It’s a superhero’s mom.

I only wish I were brave enough to wear the shoes.


Monday Mantra #41 (and a Happy Anniversary)


I wanna make you smile,
Whenever you’re sad.
Carry you around when your arthritis is bad.
All I wanna do,
Is grow old with you.

I’ll get you medicine,
When your tummy aches.
Build you a fire if the furnace breaks.
Oh it could be so nice,
Growin’ old with you.

I’ll miss you, kiss you,
Give you my coat when you are cold.
Need you, feed you.
Even let you hold the remote control.
So let me do the dishes in our kitchen sink.
Put you to bed when you’ve had too much to drink.
Oh I could be the man,
Who grows old with you.

I wanna grow old with you.

-Adam Sandler 

(Reading from our wedding on October 6th, 2007)

Happy Anniversary, Ted. Love you. And still want to grow old with you.



Not So Bad

Yesterday was one of those icky days. The kind when you wake up and right off the bat you’re wishing for a redo. Nothing even close to catastrophic happened, just a bunch of little things in a row that had me on a warpath by noon.

I woke up early and picked up the family room, took greater than usual care to vacuum, fluff and arrange the pillows on the sofa, fold and lay the afghans and pick up and put away the toys, books and thousands of itty bitty pieces of plastic.

I left the room for no more than two minutes (to go to the bathroom; of course it always happens when I go to the bathroom), and my hooligans had destroyed every single last bit of my handiwork. They pulled every cushion, pillow and blanket off the couch to make a huge pile in the middle of the floor and were standing on the couch frame hurling the aforementioned itty bitty pieces of plastic at each other…and then at me.

After dropping one of the three monkeys at the bus stop, I headed to the gym with the other two. I was rejected at the door of the Kids’ Club for “alleged” (aka “We don’t want to deal with your kids”) reasons.

Trying to salvage the morning, we headed to the park.

Have you ever tried to use a porta-potty with 2x two-year-olds? I’ll just leave it at that.

Next we drove to the pharmacy drive-thru to pick up a prescription. When told I had to wait for an hour, I said this: “Why are you being so rude to me? Do you know I have two screaming children in here?” Then I followed it up with a dramatic entrance into the store and onto a soapbox (twins in tow, yet still able to make spirited hand gestures) and an “I. Would. Like. To. Speak. To. A. Manager. I. Will. Be. Taking. My. Prescriptions. Elsewhere.” Wow. Someone call Broadway.

I came home, fed the kids the $15 worth of food I bought in the Starbucks drive thru (thank God for drive thrus) because I was so exasperated from this no good day and the thought of swiping peanut butter seemed like way too much. Although, truth be told, that Starbucks grilled cheese is pretty out of this world.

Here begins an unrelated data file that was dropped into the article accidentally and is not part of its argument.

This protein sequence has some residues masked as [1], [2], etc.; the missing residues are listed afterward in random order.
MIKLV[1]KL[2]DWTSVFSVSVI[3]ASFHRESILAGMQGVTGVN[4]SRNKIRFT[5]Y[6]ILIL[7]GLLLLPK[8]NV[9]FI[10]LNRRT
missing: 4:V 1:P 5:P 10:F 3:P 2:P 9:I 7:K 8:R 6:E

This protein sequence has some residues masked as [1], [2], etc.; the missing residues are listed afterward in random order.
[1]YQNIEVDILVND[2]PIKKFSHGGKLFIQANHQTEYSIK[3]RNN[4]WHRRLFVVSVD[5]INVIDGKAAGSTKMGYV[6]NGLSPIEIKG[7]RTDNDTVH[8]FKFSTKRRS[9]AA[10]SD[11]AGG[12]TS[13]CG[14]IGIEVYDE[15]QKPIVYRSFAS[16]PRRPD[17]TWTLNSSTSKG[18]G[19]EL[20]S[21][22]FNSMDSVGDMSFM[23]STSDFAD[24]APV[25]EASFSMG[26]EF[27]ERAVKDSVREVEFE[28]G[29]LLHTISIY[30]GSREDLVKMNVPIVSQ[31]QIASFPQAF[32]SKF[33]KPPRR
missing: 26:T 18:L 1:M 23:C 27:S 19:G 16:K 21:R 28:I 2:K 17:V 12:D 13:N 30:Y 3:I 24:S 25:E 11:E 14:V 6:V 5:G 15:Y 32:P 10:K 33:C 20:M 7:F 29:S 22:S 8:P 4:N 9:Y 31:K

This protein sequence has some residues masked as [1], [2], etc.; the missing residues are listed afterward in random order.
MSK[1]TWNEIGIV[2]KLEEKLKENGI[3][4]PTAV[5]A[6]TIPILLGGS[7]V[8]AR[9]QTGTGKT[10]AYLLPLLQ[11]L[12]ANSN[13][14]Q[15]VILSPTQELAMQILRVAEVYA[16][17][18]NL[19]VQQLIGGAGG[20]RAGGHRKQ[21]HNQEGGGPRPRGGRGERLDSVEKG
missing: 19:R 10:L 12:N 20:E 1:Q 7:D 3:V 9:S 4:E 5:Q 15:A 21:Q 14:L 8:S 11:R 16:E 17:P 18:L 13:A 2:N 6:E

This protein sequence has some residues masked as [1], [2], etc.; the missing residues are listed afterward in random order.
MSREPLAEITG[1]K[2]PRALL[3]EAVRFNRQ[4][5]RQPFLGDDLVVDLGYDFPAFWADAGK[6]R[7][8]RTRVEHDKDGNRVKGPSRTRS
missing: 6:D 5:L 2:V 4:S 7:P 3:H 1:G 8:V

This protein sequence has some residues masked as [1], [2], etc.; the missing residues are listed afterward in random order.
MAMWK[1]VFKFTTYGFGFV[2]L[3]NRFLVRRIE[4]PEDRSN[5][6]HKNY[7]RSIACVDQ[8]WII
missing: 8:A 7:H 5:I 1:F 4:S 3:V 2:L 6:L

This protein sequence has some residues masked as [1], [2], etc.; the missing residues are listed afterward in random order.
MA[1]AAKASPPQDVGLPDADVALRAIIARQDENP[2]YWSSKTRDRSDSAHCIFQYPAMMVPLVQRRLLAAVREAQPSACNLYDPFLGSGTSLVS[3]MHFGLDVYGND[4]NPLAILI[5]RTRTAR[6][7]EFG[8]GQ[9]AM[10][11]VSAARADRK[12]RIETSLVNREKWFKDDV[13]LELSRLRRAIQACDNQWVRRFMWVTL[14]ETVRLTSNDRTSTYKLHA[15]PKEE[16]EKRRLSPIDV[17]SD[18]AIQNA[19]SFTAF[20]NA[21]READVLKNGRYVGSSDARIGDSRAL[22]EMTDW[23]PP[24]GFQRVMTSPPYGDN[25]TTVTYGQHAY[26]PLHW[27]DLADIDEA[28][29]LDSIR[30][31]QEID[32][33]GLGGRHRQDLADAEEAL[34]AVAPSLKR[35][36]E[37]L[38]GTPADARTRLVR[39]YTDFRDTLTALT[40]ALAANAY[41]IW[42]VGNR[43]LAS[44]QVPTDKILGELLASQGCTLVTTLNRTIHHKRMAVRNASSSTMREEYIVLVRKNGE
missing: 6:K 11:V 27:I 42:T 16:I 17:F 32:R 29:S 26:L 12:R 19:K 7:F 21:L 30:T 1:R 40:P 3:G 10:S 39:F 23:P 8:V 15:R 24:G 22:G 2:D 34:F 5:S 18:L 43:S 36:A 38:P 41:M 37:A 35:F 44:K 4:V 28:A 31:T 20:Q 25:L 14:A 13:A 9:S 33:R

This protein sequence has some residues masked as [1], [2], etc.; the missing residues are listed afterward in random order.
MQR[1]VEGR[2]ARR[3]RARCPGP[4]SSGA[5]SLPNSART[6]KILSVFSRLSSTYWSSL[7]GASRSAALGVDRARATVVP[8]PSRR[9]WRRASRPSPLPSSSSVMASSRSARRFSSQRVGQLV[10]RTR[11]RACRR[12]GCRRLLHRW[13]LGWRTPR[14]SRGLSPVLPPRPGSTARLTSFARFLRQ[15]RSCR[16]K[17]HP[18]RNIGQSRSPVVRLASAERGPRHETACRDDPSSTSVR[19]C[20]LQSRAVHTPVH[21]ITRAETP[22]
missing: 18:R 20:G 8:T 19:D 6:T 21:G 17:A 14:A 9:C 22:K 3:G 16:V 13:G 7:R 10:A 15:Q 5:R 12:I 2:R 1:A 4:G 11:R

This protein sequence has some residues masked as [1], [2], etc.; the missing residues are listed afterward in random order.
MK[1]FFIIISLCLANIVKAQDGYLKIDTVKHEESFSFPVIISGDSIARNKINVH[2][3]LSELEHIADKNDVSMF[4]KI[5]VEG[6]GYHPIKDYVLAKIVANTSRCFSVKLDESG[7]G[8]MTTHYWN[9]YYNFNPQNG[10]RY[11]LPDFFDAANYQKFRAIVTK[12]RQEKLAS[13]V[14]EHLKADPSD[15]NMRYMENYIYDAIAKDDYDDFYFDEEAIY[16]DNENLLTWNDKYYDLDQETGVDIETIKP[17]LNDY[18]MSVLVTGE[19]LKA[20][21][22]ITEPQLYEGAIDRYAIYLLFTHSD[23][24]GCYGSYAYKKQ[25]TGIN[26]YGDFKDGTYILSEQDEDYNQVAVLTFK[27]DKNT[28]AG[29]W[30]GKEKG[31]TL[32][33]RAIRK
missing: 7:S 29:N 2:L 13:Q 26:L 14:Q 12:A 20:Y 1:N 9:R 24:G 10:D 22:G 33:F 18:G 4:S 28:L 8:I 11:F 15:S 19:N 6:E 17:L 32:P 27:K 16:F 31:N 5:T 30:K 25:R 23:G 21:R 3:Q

Three poop diapers, two water fights atop our kitchen island and one thankfully unsuccessful attempt to actually SWING from a light fixture, I put the ruffians down for a nap and went about trying to recreate the picturesque family room, sighing and wah wah-ing along the way.

And then my mom sent me this photo of herself:



My brave and fierce mama began her fifth round of chemo last week. She was already losing her hair and decided to take the bull by the horns, shave her head and meet the inevitable with courage and dignity.

She was bald, she was smiling and she was beautiful.

God bless my sweet mama. She feels so bad but then has the grace to apologize for complaining about it. She’s the one person who truly knows what a truly bad day is because she’s had more than her fair share. She stares it right in the face and says: “Is this all you got?” Then she shaves her head and goes out for Italian food to celebrate.

And just like that, my day didn’t seem so bad after all. Just like that, all of my silly problems seemed extra silly.

Isn’t it crazy how a little perspective can come at the exact moment when we need it most?

Of course, this is not to say that we aren’t due our fair share of bad days. Or that our problems aren’t problems or that our mini tragedies aren’t tragic. Because they are. We can’t always compare and minimize our lot because there’s always someone with a trump card. And sometimes we just need to give ourselves a little room for a little self-pity and have ourselves a little wah wah.

But every once in a while, it helps to get a little gut check. Sometimes we need a little “in the grand scheme of things” reminder that a messy house, a missed workout and a little extra wait time aren’t really the fixings of a bad day.

And maybe a little poop isn’t so bad when we think about someone else who might have a whole lot more crap on her hands.

Thanks, Mom. Again.

Love you.


A letter of thanks to my faithful

Dear Readers,

I want to take an opportunity to thank you for sticking with this blog for the past two years.

When I started this journey I really didn’t know where it would go. I knew I wanted to document some memories and communicate with family and friends about our adventure as a fivesome. But this blog has evolved into something much more. It has become a haven for me, a great perspective check and a source of authentic joy in some less than joyful days.

I know my statements and stories run the gamut, but I’ve discovered that I find the most meaning and inspiration in the little things and often the littlest of people. Those little nuggets remind me about what is important and what is so very good in life. And I wanted my blog design to better reflect this chorus and umbrella these themes.

So here you have it.

I hope you will continue to support me in this endeavor. There are few greater compliments to me than if you tell me that my words affect you in some way. Please add your comments on the site or reach out to me directly. I welcome all feedback, as this evolution business has no end date.

I want to personally recognize Ted Danielson (my bouncing wall), Lindsay Lumpkin (who knows all things commas AND conjunctions) and Nancy Intagliata (for her unconditional love of my writing and everything else). And a heartfelt thanks to my three little nuggets for all of the inspiration and material they provide.

With gratitude,


Monday Mantra #40

Travel is like love, mostly because it’s a heightened state of awareness, in which we are mindful, receptive, undimmed by familiarity and ready to be transformed. That is why the best trips, like the best love affairs, never really end. –Pico Iyer


image of Cadenabbia, Italy, taken on September 11, 2014